Companies

With Jeep, Chrysler finally cracks the India code

Murali Gopalan | Updated on January 17, 2018

It has been a long wait for the American brand, which is now part of Fiat globally

It was in the early 1990s that Chrysler and Mahindra & Mahindra first contemplated bringing Jeep Cherokee to India. Nothing materialised eventually and the plan died a quiet death.

On Tuesday, the Jeep brand made its debut here with the launch of the Wrangler and Grand Cherokee. It is now part of FCA India, the local arm of Fiat Chrysler Automobiles which came into being worldwide in 2014. This was soon after Detroit’s motoring icons had their backs to the wall in the aftermath of the Lehman crisis and Fiat threw a lifeline to Chrysler. The merger followed in a matter of course and, today, Jeep is one of the biggest growth engines for the company with global sales of over a million units.

Its ownership status may have changed but Jeep as a brand is still linked with Chrysler which, in a way, finally has a foothold in India. When the country threw open its gates to multinational car companies over two decades ago, the American carmaker kicked off talks with M&M to bring the Cherokee here. However, the script changed when the latter opted for Ford as ally for its Indian innings and Chrysler had to start from scratch all over again.

Discussions then began with Bajaj Auto which, like many other Indian companies, was keen on entering the glamorous car arena. It was a big step for the two-wheeler maker and reports began doing the rounds that, along with Chrysler, it was working on an Asia-specific product. However, Bajaj Auto changed its mind about manufacturing cars when it became clear that Indian companies had little to contribute in alliances with multinationals. Globally, things were also not quite the same for Chrysler which was on its way to creating a historic marriage with Daimler AG of Germany. The news made headlines across the world and it seemed as if the sky was the limit for this new couple. From India’s point of view, the big question was if Daimler would consider Chrysler brands though it was soon apparent that this was not going to happen in a hurry.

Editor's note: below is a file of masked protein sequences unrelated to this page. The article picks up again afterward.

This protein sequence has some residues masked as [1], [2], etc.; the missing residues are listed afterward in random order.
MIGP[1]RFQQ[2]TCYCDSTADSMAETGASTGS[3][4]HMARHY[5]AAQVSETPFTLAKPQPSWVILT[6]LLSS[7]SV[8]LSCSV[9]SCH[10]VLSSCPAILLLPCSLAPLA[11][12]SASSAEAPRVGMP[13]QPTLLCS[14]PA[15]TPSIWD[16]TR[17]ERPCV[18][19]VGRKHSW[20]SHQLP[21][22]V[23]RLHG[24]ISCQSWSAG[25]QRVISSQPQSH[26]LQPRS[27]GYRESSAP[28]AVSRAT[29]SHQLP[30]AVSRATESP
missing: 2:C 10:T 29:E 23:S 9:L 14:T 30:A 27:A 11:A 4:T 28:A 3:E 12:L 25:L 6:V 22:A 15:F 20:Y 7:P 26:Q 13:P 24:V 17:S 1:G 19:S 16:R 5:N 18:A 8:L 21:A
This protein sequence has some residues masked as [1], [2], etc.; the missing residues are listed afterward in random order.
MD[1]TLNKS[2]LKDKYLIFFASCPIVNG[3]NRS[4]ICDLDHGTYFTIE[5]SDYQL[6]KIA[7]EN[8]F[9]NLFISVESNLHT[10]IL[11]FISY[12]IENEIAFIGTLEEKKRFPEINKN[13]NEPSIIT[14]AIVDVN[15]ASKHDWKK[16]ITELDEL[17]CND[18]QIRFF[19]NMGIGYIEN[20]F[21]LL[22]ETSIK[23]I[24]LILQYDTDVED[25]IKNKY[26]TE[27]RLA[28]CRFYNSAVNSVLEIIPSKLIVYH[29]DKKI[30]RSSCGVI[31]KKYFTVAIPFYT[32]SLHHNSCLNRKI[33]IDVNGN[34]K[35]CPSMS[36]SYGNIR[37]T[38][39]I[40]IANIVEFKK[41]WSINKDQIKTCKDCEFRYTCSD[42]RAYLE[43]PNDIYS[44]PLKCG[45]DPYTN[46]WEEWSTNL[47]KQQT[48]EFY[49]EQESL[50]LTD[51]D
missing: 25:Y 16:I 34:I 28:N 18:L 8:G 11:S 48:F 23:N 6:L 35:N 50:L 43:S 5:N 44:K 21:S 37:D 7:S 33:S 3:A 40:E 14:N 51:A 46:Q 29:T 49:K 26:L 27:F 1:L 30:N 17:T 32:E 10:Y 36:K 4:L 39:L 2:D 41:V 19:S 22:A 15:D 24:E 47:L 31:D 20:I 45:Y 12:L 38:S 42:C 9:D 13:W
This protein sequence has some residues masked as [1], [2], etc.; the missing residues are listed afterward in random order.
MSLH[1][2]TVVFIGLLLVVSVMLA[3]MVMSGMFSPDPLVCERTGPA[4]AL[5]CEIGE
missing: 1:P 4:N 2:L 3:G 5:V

At one point in time, speculation was rife that research was underway to explore the possibility of launching the Cherokee but its steep price tag was seen to be the big obstacle. Further, Daimler had its concerns about joint retail efforts which could cause brand dilution and India was, therefore, out of bounds for Chrysler.

Merger problems

There were bigger problems to contend with as the mega merger was not working according to plan either. It was clear that there were huge cross-cultural differences between the partners and Daimler and Chrysler eventually went their own ways. The autonomy for the American brand was short-lived though when Detroit tanked and Fiat stepped into the picture as the proverbial knight in shining armour.

Today, FCA has emerged the seventh largest global carmaker and one of its most reliable growth engines is Jeep. Fiat has also achieved precious little in India during the two decades it has been around and will bank on Jeep to kick off the turnaround journey. The Wrangler and Grand Cherokee are now being directly imported but local assembly next year will spawn a more affordable Jeep and hopefully help FCA get its India story right.

Published on August 30, 2016

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